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According to TechCrunch, Twitch is the chosen platform for more than two million monthly broadcasters. Combine that figure with the number of users across Facebook and YouTube’s competing services, and it’s clear that live streaming is a viable way to reach audience segments that share your interests.
But if you’re already using these platforms to connect with audience members, is it also necessary to have a website? The answer isn’t so cut and dry. Here’s what to consider if you’re weighing launching your own streamer website.
The first (and most important) thing to consider is whether you have the time to both launch and manage a website. Websites aren’t static — they need to be consistently fed content to nurture an audience.
If you already have a streaming channel, chances are, you’re already amassing followers. So, you need to weigh whether it’s worth dividing your time and audience members between two separate platforms.
If you’re willing to invest the time, it might be worth launching your own website for a number of reasons:
- Search engine optimization (SEO): When you use a streaming platform, what you can do (from an SEO standpoint) is limited to the metadata the platform allows you to input. On Twitch, you can enter text for your video descriptions, channel descriptions, and panels. If you have your own website, you’ll likely have more opportunities (such as creating keyword-rich posts, organizing your text to make it scannable, or linking to other relevant content) to boost your SEO and rank higher in search engine results.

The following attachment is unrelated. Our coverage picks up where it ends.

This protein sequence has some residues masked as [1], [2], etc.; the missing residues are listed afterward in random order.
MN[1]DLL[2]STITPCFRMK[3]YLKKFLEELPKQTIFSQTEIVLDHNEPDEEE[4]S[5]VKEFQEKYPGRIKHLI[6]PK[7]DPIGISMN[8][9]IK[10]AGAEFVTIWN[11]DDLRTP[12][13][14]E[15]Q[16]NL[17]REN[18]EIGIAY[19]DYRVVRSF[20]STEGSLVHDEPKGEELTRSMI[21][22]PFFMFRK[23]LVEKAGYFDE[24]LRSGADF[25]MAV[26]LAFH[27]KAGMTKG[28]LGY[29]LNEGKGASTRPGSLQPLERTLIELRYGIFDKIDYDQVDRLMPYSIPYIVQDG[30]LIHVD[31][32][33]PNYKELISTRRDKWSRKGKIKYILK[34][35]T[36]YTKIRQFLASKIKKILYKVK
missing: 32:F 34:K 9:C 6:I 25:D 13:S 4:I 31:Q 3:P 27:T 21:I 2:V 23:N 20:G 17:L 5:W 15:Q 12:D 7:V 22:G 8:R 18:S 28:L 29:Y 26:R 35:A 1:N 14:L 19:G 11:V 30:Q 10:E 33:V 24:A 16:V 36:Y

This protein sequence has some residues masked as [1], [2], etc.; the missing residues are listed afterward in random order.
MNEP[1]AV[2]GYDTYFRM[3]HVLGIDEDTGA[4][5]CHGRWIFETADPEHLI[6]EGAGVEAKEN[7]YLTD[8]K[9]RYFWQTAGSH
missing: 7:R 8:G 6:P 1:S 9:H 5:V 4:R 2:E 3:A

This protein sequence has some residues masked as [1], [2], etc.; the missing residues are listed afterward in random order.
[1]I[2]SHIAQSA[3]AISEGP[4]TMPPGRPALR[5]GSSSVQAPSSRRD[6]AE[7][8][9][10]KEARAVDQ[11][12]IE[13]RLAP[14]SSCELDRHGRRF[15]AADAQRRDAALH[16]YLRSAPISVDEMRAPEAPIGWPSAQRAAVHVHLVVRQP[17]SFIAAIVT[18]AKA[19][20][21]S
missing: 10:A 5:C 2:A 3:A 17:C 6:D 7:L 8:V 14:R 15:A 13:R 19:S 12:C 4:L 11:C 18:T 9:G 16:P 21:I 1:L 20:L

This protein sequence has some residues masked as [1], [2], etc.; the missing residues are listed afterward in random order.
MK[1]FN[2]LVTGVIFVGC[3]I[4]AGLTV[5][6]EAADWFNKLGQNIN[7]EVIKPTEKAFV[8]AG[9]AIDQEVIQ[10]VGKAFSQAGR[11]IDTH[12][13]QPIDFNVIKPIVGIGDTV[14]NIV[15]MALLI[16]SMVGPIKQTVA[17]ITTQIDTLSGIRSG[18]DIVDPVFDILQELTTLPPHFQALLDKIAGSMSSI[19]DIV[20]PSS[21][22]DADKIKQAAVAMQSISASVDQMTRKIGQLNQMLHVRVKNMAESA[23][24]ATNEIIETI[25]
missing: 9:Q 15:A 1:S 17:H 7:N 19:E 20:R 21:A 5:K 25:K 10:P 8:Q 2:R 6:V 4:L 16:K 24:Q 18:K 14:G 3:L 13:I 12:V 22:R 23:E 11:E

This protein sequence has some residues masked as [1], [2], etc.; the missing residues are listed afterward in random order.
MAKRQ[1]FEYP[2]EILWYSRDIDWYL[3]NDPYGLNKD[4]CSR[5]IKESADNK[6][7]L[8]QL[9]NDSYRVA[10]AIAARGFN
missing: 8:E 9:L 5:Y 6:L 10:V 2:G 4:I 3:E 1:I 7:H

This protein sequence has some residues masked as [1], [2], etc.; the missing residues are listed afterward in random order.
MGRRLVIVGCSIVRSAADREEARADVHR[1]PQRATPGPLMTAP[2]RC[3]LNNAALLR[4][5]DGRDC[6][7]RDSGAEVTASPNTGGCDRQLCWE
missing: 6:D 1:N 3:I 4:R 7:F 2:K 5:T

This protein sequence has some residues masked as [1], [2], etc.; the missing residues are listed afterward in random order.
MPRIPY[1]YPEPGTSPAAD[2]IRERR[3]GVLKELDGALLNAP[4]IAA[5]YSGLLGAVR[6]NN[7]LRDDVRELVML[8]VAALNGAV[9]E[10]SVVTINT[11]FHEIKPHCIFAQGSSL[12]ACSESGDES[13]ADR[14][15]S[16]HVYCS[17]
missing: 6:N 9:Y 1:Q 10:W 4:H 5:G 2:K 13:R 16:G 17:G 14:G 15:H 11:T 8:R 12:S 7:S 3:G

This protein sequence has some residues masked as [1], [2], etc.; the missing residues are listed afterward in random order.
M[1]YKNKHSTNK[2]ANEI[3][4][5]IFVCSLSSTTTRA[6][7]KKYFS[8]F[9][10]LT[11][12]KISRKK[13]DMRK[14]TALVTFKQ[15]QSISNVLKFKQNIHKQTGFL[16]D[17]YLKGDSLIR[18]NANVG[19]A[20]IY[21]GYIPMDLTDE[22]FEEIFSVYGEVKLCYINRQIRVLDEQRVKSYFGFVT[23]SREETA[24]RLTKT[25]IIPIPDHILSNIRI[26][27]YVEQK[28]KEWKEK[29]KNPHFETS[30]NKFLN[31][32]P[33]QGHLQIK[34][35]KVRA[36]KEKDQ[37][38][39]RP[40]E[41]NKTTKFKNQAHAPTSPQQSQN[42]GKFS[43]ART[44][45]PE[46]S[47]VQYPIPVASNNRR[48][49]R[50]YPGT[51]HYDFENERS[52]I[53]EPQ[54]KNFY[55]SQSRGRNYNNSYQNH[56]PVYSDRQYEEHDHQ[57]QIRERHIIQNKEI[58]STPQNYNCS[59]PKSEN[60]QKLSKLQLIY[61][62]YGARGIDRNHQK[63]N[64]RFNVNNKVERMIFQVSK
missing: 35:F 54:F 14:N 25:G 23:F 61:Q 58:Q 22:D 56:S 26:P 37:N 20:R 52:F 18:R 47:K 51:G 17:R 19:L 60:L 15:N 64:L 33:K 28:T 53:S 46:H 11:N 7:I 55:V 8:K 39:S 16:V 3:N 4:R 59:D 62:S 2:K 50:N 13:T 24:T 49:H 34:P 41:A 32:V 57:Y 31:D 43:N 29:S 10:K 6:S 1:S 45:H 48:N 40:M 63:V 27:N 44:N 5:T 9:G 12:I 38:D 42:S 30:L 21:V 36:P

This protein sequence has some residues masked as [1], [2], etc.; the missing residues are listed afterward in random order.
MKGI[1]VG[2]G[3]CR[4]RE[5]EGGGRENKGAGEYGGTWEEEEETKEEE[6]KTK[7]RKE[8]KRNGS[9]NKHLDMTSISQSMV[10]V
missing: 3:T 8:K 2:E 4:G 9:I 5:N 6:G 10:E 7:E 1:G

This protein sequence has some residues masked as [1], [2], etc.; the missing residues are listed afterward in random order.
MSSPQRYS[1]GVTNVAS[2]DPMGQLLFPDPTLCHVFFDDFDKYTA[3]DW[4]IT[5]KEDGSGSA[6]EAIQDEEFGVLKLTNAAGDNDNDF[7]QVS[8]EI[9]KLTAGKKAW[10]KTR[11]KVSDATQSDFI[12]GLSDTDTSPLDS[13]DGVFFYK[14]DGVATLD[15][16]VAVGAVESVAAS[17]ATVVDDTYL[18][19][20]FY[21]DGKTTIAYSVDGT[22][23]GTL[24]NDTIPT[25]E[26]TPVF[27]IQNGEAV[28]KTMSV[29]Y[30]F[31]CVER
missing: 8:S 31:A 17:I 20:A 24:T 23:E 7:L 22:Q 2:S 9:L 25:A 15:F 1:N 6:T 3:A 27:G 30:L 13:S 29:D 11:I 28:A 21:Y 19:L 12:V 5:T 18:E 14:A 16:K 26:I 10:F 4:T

- Analytics: While Twitch and other streaming websites offer analytics about average viewers, subscriptions, estimated revenue per day, live views, and new followers, if you want richer metrics — through a tool like Google Analytics — then you’re out of luck.
With your own website, you’ll have the option to embed everything from your Twitch channel (including your live videos, clips, chats, and on-demand content). Additionally, if you have Google Analytics configured to measure your website’s overall performance and traffic on the pages where this content is embedded, you can access mobile performance reports, bounce rates, sources of referral traffic, new and returning visitors, and more. Combined with the channel analytics provided by Twitch, this gives you more insight into who your audience members are, and whether everything you’re doing to expand actually works.
If you’re new to live streaming, you may want to focus on building your audience through your streaming channel. Once it grows, it might make more sense to have a website that builds brand awareness and consolidates your offerings into a platform that you own and have more control over. If you want to branch out from live streaming to a medium where you can leverage your audience to generate other revenue opportunities (such as affiliate marketing or paid partnerships), then a website may be worthwhile, as you don’t need to share the revenue with streaming platforms. Generally, these platforms take a portion of the advertising revenue its broadcasters receive when visitors view and click the ads on their channels.
The best time to build a streamer website depends on the size and engagement level of your audience. If you already have a channel, creating your own streamer website isn’t a must. However, if you have a large enough following, a website may provide you with new opportunities to take control of your brand and generate revenue.
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